Jubilee Holdings will be selling stakes worth 10.8 billion shillings Allianz SE from Germany in what has been described as the “largest transaction in the sector.”
In the transaction that is already in its final stage, Allianz will acquire between 51 and 66 percent in Jubilee’s short-term or general insurance units in Kenya, Uganda, Tanzania, Burundi, and Mauritius. Jubilee will first be paid 7.75 billion shillings.
At the same time, the Allianz’s subsidiary in Kenya (Allianz Insurance Company of Kenya Limited) will be merged into Jubilee General Insurance Limited, which handles covers for life, fire, accident, and theft.
Jubilee will retain significant stakes in the general insurance businesses in the deal expected to be concluded in the first quarter of 2021.
The Nairobi Securities Exchange-listed firm said the short-term underwriting units represent 12.3 percent of its aggregate net assets of 32.3 billion shillings.
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Motorists To Pay Ksh 3000 For Road Damage
Motorists will pay up to Sh3,000 through their annual car insurance to cover for damages of road assets if amendments to the law are adopted.
The Kenya Roads Board (KRB) is seeking to set aside between 500 and 3,000 shillings from the annual third party covers to be spent on replacement of damaged road infrastructures like signage, guardrails, and streetlights during accidents.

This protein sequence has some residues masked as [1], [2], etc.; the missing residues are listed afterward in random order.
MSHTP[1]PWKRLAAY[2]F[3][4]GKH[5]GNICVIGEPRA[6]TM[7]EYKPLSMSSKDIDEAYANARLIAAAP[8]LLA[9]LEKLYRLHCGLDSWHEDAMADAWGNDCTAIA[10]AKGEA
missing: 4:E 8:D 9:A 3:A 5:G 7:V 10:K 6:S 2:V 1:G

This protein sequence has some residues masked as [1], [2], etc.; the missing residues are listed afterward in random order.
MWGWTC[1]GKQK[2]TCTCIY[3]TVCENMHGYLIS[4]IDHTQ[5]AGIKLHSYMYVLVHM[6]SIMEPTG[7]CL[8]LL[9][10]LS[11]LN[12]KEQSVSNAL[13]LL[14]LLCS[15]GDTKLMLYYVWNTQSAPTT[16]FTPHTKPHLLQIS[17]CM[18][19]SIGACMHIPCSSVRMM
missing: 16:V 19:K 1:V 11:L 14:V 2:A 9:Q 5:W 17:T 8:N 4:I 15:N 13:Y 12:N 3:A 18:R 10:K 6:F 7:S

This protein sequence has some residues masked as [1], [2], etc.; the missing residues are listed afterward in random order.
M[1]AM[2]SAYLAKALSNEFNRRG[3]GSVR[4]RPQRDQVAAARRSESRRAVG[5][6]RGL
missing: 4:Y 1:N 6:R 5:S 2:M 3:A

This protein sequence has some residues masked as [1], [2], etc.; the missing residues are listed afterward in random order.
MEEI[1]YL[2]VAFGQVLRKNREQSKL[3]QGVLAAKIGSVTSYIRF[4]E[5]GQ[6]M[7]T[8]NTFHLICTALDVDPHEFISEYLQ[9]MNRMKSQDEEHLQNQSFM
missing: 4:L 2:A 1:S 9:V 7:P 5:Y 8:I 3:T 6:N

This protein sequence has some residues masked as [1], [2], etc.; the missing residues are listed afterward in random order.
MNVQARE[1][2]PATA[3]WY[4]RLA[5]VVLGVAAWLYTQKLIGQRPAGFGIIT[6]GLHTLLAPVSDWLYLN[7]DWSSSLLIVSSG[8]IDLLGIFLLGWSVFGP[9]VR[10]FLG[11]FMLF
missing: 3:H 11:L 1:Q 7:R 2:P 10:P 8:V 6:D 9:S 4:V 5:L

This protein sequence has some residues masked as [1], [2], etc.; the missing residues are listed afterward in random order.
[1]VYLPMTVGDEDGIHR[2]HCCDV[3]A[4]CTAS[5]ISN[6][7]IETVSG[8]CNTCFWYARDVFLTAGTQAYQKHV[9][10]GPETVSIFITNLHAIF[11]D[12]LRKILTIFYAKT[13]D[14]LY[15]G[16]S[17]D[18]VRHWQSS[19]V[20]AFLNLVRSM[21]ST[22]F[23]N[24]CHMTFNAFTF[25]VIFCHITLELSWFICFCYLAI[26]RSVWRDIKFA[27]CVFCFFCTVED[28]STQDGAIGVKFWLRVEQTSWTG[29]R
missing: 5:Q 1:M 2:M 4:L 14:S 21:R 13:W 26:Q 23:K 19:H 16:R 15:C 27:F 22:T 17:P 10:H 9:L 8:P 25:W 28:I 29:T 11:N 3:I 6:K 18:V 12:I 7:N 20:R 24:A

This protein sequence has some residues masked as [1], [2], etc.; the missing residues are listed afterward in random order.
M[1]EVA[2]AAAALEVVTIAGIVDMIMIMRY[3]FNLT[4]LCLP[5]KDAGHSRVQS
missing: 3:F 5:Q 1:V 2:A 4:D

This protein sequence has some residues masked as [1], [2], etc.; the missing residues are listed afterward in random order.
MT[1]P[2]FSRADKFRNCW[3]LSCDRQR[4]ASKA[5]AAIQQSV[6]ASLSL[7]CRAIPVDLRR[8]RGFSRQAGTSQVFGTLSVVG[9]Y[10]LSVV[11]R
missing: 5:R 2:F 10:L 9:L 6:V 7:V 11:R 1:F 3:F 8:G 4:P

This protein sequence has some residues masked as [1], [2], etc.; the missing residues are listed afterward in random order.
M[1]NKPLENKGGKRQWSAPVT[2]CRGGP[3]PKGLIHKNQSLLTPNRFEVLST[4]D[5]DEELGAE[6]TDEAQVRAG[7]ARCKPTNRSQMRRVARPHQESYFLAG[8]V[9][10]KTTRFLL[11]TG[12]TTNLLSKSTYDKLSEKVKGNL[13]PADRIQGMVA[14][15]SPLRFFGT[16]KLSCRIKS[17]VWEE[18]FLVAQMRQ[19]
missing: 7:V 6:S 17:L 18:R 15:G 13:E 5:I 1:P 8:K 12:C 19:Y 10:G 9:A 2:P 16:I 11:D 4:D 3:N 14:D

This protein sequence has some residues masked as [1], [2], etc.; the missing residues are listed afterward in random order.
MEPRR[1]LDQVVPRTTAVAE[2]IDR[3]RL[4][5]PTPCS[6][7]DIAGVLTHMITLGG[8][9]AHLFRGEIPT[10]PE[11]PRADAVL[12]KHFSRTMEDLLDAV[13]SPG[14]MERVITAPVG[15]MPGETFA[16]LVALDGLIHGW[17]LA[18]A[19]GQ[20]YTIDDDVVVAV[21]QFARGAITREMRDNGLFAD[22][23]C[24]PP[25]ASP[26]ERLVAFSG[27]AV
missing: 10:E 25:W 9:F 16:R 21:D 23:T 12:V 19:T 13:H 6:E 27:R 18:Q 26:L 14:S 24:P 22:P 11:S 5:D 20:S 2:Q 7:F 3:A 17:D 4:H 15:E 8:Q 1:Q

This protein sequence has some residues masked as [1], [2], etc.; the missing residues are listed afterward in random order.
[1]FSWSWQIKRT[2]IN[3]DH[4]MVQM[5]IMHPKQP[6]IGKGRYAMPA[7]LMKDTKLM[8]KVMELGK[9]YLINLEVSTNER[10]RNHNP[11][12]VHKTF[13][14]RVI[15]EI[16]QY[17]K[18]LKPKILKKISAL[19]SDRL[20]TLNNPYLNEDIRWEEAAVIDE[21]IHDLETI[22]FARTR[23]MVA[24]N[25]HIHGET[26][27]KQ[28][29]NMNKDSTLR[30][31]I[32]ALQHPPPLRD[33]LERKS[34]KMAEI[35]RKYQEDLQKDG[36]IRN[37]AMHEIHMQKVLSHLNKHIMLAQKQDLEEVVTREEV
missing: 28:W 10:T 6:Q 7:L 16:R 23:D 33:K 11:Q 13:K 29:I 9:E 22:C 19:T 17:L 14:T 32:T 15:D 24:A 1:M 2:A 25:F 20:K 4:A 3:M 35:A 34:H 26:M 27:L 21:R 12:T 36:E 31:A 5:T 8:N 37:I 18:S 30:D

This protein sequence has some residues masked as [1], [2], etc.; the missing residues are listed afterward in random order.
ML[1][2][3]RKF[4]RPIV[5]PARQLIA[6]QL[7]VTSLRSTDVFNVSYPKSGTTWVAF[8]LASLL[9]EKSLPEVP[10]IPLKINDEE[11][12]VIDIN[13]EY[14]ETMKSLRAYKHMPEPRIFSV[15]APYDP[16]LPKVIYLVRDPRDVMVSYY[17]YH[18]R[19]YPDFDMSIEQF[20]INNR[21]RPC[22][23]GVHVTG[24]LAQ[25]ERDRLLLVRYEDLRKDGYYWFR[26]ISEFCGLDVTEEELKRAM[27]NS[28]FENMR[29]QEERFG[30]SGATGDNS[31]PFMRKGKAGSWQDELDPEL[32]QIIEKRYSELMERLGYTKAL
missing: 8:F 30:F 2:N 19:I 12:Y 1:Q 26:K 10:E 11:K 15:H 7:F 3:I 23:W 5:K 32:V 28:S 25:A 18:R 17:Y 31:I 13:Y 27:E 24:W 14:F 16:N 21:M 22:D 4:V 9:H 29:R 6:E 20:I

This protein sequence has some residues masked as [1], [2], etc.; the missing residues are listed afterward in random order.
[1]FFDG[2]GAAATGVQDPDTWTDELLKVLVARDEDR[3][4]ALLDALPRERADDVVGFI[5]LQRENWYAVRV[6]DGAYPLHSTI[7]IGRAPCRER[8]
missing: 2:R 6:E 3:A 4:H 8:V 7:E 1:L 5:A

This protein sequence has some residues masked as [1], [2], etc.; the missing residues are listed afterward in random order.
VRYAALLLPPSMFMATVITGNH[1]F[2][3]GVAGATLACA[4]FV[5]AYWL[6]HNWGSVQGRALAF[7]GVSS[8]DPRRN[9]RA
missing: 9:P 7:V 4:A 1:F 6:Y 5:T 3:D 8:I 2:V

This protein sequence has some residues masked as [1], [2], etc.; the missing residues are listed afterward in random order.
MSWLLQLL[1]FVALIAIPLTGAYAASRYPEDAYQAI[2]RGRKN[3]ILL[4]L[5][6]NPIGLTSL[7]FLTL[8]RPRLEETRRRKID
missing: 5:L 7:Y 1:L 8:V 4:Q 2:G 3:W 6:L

The amounts will be varied depending on the engine capacity of the car being insured with the scheme set to generate more than Sh10 billion every year.
KRB acting managing director Rashid Mohamed said the move will require an amendment to the Insurance Act to remove the compensation for road assets from the third party covers and introduce the fees.
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South African Airways operations suspended
Operations of South African Airways (SAA), the country’s national carrier, has been suspended with immediate effect.
“This means SAA will complete repatriation flights that have already been scheduled but will not schedule any further flights,” Business Day news site reports.
Administrators said they were putting the struggling state-owned carrier under “care and maintenance” until funding for a restructuring plan was found.
The airline was put in bankruptcy protection in December after heavy financial losses in the past few years, which have been exacerbated by the Covid-19 pandemic.
The government has not come up with more than 10.5bn rand ($621m; £483m) to support a restructuring plan outlined by administrators in June, EWN news site reports.